But Charlie then goes on to say…

And while effective careers advice is a good idea, do we really want 18 year-olds to be set on a firm career path already? I’m not sure that’s a good idea in a rapidly-changing jobs market, when they’ll still be working 50 years from now.

Which for me misses the point of what careers advice and other forms of career development set out to do. Career development doesn’t just try and match people up to labour market opportunities. Nor is it in the business of telling young people that they have to choose a job for life. If you listen to careers people they are endlessly harping on about the changing labour market and the need to be adaptable. Career development, at its most effective, is about developing the career management and employability skills that support engagement in lifelong learning and a dynamic labour market. The kind of flexible education system that Charlie is describing should really have career development at its heart if we want people to emerge from the education system ready to suffer the slings and arrows of a complex world.

So I’d agree with Charlie that there is no point is worrying too much about whether aspiration ties up exactly with opportunity. What we need is education and career development that enables young people to own their aspirations and adapt them to the opportunities that they discover once they move into work.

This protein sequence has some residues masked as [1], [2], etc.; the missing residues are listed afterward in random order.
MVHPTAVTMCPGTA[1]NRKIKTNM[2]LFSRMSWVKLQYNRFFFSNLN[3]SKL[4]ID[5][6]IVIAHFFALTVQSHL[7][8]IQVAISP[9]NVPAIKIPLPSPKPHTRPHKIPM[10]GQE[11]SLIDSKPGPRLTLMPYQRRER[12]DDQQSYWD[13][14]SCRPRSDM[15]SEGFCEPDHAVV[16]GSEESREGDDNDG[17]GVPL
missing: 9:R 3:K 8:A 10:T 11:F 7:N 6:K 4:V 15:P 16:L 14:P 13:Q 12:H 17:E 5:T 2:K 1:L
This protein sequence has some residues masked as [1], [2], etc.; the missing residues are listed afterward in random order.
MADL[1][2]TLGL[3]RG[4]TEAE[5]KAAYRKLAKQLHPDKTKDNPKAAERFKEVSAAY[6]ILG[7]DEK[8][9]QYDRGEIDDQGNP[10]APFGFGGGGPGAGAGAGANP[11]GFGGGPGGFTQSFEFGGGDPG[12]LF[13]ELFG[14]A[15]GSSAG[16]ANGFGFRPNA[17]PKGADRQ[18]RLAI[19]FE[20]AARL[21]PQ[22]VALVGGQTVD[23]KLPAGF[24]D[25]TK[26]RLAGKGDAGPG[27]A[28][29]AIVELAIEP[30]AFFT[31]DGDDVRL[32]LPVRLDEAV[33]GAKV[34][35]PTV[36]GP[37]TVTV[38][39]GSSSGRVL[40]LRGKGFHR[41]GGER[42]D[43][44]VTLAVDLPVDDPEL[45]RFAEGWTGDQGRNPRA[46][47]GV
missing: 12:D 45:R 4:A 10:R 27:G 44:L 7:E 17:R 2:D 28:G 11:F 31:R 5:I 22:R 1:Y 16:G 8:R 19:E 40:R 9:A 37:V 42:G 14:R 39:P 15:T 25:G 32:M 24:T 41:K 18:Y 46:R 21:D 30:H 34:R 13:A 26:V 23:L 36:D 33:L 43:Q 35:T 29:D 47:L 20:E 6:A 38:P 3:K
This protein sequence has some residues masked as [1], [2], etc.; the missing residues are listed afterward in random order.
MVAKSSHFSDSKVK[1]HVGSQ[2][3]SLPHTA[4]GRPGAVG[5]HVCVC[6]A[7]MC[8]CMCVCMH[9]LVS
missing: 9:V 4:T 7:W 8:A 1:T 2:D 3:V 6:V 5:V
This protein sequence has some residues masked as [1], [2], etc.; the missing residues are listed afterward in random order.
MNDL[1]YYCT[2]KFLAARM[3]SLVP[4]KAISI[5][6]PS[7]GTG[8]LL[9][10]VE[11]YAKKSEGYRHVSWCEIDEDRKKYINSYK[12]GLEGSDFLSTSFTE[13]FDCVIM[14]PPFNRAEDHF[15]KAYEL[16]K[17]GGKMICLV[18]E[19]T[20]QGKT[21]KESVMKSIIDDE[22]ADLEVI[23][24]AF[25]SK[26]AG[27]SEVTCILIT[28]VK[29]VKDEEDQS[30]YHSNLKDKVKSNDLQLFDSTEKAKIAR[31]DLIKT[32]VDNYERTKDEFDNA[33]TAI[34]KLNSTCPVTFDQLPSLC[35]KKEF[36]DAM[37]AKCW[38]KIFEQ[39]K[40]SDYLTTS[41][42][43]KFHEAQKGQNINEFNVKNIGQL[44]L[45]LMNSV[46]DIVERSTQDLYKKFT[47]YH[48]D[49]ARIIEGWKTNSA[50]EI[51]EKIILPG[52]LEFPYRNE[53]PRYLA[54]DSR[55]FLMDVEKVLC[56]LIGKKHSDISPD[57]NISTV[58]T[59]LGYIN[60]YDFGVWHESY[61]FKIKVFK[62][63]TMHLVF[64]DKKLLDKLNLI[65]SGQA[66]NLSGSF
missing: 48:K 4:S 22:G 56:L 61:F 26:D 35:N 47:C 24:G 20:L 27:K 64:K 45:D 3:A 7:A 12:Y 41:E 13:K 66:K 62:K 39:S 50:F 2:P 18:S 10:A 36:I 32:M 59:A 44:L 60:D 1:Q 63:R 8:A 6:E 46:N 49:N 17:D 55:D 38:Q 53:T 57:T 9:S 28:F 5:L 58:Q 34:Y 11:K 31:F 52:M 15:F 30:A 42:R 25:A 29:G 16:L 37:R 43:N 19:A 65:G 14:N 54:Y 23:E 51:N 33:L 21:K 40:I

Call for Papers – British Journal of Guidance and Counselling: Online Practice Symposium

Edited by Stephen Goss and Tristram Hooley

Online delivery of careers education and guidance, counselling, psychotherapy and other mental health and social services has been a subject of increasing debate.

Some have raised legitimate concerns about a perceived loss of the human element and reductive conceptions of what guidance and mental health services do – sometimes with a heavy focus on “information provision” as an alternative to live interaction. At the other end of the spectrum, advocates of technologically mediated provision talk of how online environments empower clients, democratise practice, allow guidance and therapeutic relationships to transcend time and space and bring distinct advantages not available in face to face settings.

This symposium will provide an opportunity to examine these issues through the lenses of both empirical and theoretical enquiries into the nature of online practice.

The symposium will use the term “online practice” to explore the idea of how guidance, counselling and practitioners in other mental health and social care services utilise online environments to communicate with clients. It will explore how technology both constrains and enables the practitioner and allows the development of new forms of practice.

This symposium will look at the impact of the online environment on the practice of guidance, counselling, psychotherapy and related services. We are particularly interested in receiving proposals for academic articles that will examine:

  • models of e-counselling and e-guidance practice
  • the use of social media (sometimes referred to as Web 2.0)
  • the role of mobile technologies
  • how online gaming can support practice in counselling and guidance
  • competencies, training and supervision in online guidance and counselling
  • the interface between online practice in guidance and counselling and conventional/face-to-face delivery (and blended technologies)
  • the ethics of online practice
  • the challenges of the digital divide and inequalities in digital literacy
  • the research agenda in online guidance and counselling.

Proposals on papers on other topics relevant to any form of online practice are also invited. The items above should be seen as indicative, not an exhaustive list of topics.